Do your retirement ideas include the right pace of retirement life for you? In this conversation on our podcast on retirement, we interview Dr. David Ekerdt, University of Kansas professor and President of the Gerontological Society of America. He has found that for some people a slow retirement is the right fit, even though it flies in the face of our culture which prizes busyness. He shares his observations and findings from his research on what influences our views of retirement, how people should embrace different lifestyles in retirement – and how preparing for downsizing ahead of retirement can make you more nimble.
David Ekerdt is Professor of Sociology and Gerontology at the University of Kansas. From 1988-1997 he was Associate Director of the Center on Aging and Associate Professor of Family Medicine at the University of Kansas Medical Center. He directed the KU Gerontology Center from 2003-2016. He teaches the sociology of aging and research methods, and he has supervised graduate students on both campuses.
Dr. Ekerdt has three areas of research. (1) His funded studies of work and retirement have examined the retirement process and its effects on health, well-being, and the marital relationship, as well as behavioral expectations on later life. (2) He has used interview and survey methods to study the ways that older people manage and dispose of possessions during residential relocation. (3) He is one of an international team of psychologists and sociologists funded by the Volkswagen Foundation to compare older adults’ conceptions of aging, time, and the future in Germany, Hong Kong, and the U.S.
These projects have resulted in 100+ articles, chapters, reviews, editorials, and edited books. He was Editor-in-Chief of the Macmillan Encyclopedia of Aging, a four-volume, one-million-word work published in 2002, a work with seven specialty editors that covers topics in biology, health care, social and behavioral sciences, humanities, ethics, and social policy.
A graduate of Boston University (Ph.D., 1979), Dr. Ekerdt has also been a member of the faculties of the Harvard School of Dental Medicine and the Boston University School of Public Health.
Dr. Ekerdt is also president of The Gerontological Society of America (GSA), the nation’s largest interdisciplinary organization devoted to the field of aging. He was elected by GSA’s membership, which consists of more than 5,500 researchers, educators, practitioners, and other professionals.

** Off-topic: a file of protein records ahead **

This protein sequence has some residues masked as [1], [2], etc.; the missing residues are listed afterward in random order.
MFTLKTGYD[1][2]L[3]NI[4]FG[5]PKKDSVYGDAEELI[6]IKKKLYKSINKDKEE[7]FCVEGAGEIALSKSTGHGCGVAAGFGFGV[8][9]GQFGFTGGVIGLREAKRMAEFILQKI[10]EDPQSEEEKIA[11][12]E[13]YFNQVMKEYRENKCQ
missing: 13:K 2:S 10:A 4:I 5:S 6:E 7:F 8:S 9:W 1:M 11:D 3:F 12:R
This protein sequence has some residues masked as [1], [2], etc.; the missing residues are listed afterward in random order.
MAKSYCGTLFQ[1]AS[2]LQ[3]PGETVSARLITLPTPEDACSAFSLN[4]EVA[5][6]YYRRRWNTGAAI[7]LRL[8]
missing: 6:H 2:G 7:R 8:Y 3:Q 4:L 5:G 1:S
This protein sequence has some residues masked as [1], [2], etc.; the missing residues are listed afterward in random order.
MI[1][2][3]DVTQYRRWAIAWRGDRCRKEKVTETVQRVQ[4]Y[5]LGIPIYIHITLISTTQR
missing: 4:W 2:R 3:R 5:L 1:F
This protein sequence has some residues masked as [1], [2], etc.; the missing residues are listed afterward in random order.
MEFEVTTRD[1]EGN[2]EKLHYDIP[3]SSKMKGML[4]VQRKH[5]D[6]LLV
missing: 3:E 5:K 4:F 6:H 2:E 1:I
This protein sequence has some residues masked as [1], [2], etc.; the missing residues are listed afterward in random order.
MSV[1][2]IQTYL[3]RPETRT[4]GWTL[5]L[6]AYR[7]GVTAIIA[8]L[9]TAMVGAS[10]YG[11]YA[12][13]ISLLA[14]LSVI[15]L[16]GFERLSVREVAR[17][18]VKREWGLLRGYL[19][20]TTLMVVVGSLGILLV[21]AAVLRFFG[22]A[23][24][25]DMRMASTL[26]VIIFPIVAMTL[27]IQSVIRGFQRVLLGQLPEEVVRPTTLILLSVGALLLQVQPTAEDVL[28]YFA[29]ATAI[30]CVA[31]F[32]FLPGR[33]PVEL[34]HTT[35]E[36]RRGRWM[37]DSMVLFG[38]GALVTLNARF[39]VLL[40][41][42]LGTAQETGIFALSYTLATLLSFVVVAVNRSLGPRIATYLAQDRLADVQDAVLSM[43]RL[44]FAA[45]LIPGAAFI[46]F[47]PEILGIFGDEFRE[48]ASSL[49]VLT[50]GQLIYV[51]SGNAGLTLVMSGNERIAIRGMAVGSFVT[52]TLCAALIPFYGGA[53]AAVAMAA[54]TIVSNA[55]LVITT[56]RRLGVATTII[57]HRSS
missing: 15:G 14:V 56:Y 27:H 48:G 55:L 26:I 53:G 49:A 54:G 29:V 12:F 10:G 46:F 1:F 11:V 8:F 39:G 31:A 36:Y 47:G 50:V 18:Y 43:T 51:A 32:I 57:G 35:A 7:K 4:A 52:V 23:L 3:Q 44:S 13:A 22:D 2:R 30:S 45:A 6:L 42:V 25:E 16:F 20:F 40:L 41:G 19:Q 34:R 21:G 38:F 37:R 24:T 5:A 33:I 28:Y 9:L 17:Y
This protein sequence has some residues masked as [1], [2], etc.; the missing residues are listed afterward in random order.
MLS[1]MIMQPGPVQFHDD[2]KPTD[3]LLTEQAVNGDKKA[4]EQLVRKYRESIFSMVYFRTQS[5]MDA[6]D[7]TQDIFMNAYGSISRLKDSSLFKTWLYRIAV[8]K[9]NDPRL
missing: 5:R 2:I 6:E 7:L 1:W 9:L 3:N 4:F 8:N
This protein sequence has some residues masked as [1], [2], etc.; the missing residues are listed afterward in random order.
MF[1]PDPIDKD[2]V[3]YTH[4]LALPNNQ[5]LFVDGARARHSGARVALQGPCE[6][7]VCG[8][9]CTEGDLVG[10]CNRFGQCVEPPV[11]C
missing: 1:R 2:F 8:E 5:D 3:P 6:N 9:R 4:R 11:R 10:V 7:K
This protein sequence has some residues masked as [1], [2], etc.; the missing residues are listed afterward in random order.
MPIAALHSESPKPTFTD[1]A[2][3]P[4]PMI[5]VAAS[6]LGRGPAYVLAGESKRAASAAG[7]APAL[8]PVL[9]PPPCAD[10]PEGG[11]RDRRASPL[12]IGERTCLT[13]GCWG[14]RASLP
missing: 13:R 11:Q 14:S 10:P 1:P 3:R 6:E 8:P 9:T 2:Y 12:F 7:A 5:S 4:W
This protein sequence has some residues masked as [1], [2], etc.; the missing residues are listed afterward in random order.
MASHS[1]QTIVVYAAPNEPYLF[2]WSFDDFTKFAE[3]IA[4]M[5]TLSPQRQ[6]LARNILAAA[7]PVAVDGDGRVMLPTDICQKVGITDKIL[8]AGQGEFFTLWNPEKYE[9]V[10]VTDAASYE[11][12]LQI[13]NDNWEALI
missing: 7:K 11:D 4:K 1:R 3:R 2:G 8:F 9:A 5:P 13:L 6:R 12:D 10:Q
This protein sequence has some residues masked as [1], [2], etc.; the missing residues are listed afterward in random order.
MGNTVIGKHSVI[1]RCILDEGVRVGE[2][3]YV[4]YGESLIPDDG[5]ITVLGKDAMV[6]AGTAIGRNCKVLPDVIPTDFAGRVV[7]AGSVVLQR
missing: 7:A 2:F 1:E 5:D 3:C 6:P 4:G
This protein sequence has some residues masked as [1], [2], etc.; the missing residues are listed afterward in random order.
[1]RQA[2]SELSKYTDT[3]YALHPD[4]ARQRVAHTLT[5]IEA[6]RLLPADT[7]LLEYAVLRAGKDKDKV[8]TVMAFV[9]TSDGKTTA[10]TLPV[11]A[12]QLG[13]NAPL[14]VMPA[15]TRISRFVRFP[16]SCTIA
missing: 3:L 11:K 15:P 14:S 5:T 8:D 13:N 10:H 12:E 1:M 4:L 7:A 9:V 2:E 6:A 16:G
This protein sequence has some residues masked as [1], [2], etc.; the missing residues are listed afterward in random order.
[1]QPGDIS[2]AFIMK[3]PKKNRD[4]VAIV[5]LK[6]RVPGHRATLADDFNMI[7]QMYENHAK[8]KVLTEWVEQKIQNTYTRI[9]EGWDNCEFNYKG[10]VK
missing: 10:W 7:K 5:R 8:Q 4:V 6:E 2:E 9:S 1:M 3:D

On Lifestyle Choices in Retirement
“The key task is to settle into some sort of lifestyle, and find that lifestyle, and find yourself running a new program for yourself. That can take some time, and I think people should be patient with themselves in getting to that new lifestyle that they might occupy. There are various classic lifestyles. A lot of men and wives that I’ve talked to, settle on really a lifestyle of family devotion, giving a lot of time over to their kids. They enjoy their kids, and their kids have needs, need help, and spend a lot of time with their family members. It becomes the main motor of their day Some people go into community service and political activism, community volunteering. Other people, their main story about their retirement is, how much they’re devoted to fitness, health, and engaging in sports. And for other people, it’s about self-gratification and leisure. You see this bumper sticker on the road, “We’re spending our children’s inheritance.” People conclude, this is my time, this is time for me now, and that’s what I’m going to do. Some people continue to work. They find second careers or they find part-time employment to occupy themselves. Some people continue to be occupied even with their same occupation. They find a way to remain engaged, either some sort of mentoring, consulting, or in some allied way.”
Article by David Ekerdt
In Defense of the Not-So-Busy Retirement – The Wall Street Journal
Stick Around for the Noteworthy segment where Joe & Denis discuss an article worth reading
This week’s selection is To Control Your Life, Control What You Pay Attention To
by Maura Thomas, an interesting piece on how we can benefit from Attention Management instead of Time Management.
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